The animal kingdom is chock-full of critters that look like something out of a nightmare. Although some of them have earned their bad reputations, others are far less frightening than they seem. Here are a few seemingly spooky species you should get to know a little better.
The hundreds of spiders that fall under the tarantula category can grow so big you might have trouble holding them with one hand. The so-called Goliath birdeater is a perfect example of a misunderstood tarantula; it rarely eats birds. And luckily, tarantulas aren't dangerous to humans. Lots of even freakier-looking arachnids, such as the whip spider, are also relatively harmless — although some can pinch you a little if they get scared.
What do vampire bats, vampire squids, vampire squirrels and vampire deer have in common? They're not vampires. Mostly.
Vampire squids are neither vampires nor squids: They're related to squids and octopuses, but they're actually the last of an ancient group that belongs in neither category. And instead of blood, they eat bits of creatures and junk that sinks into the deep sea. We know less about vampire squirrels, but scientists are pretty sure the myths about them sucking deer blood are false. The rumors probably started because the fluffy beasts have unusual (and weirdly threatening) tufts on their ears. Vampire deer do have fangs, but they use them for fighting, not eating.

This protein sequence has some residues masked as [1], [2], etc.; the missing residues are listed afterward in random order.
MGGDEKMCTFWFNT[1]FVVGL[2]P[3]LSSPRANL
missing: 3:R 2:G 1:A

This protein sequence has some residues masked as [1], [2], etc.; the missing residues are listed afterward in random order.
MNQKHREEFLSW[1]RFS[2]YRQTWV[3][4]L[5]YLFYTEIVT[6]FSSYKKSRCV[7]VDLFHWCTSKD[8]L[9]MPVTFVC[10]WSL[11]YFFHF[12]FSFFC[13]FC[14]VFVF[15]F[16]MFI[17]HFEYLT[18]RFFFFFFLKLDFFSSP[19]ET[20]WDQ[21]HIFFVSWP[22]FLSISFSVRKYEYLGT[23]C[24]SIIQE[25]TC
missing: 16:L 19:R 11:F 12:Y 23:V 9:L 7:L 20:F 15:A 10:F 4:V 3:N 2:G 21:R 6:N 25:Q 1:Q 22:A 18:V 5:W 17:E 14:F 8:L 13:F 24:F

Vampire bats are the only critters in the bunch that definitely drink blood, but the natives of Latin America seldom go after humans. If one is silly enough to bite you, rabies is a bigger concern than blood loss.
Scientists who trawl the bottom of the ocean for new species pull up some unfortunate-
looking organisms. But you've got to be weird to survive down there. Maybe you need giant eyes to see in the dark — or can give up eyes entirely. Maybe you glow! But even if they could get to the shallow water you swim in, most of these animals would have no interest in harming you. Take the ghost shark: It looks like someone's bad attempt at a shark puppet for a horror movie, but it doesn't have a reputation for attacking humans.
Slow lorises seem too adorable to be real. But those cute little arms hide glands full of toxins. When threatened, slow lorises can lick their glands to create a painful bite. Some humans who are particularly sensitive to loris goo swell up or even have trouble breathing when bitten. Given that — and the fact that the animals are endangered — you shouldn't ever try to tickle a cute little loris. You're way better off getting cuddly with a tarantula.